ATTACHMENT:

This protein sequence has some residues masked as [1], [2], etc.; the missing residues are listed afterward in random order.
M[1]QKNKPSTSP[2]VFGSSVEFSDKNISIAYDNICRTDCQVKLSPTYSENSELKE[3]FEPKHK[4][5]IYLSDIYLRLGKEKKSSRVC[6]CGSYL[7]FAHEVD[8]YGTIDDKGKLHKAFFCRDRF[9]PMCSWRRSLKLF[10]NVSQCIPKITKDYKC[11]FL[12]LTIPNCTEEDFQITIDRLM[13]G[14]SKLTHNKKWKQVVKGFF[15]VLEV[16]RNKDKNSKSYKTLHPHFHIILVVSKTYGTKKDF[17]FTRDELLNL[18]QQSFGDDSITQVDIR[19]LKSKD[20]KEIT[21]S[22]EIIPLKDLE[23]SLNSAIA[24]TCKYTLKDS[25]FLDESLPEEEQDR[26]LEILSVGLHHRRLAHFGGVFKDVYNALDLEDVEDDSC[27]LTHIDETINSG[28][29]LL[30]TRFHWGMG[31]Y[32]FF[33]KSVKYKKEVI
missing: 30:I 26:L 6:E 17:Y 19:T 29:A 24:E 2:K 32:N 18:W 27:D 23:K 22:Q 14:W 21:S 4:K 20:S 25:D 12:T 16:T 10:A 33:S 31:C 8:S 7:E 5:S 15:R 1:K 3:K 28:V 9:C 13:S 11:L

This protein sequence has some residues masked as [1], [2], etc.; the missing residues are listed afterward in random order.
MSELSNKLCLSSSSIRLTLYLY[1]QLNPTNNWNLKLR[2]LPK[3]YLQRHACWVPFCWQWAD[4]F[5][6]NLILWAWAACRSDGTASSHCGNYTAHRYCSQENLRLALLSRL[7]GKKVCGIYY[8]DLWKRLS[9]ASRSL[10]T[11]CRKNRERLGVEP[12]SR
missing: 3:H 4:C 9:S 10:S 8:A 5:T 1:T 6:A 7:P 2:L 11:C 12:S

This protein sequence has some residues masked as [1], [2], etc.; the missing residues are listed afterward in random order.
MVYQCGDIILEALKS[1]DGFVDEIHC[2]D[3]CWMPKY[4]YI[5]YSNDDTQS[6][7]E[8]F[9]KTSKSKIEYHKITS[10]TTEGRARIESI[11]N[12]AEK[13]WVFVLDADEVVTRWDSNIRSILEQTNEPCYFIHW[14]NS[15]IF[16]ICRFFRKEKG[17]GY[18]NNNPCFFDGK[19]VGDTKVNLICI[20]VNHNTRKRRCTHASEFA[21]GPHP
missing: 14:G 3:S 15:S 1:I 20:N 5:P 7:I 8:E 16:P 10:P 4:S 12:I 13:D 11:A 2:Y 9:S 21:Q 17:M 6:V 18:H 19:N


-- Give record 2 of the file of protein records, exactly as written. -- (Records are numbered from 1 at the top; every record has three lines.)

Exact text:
This protein sequence has some residues masked as [1], [2], etc.; the missing residues are listed afterward in random order.
MSELSNKLCLSSSSIRLTLYLY[1]QLNPTNNWNLKLR[2]LPK[3]YLQRHACWVPFCWQWAD[4]F[5][6]NLILWAWAACRSDGTASSHCGNYTAHRYCSQENLRLALLSRL[7]GKKVCGIYY[8]DLWKRLS[9]ASRSL[10]T[11]CRKNRERLGVEP[12]SR
missing: 3:H 4:C 9:S 10:S 8:A 5:T 1:T 6:A 7:P 2:L 11:C 12:S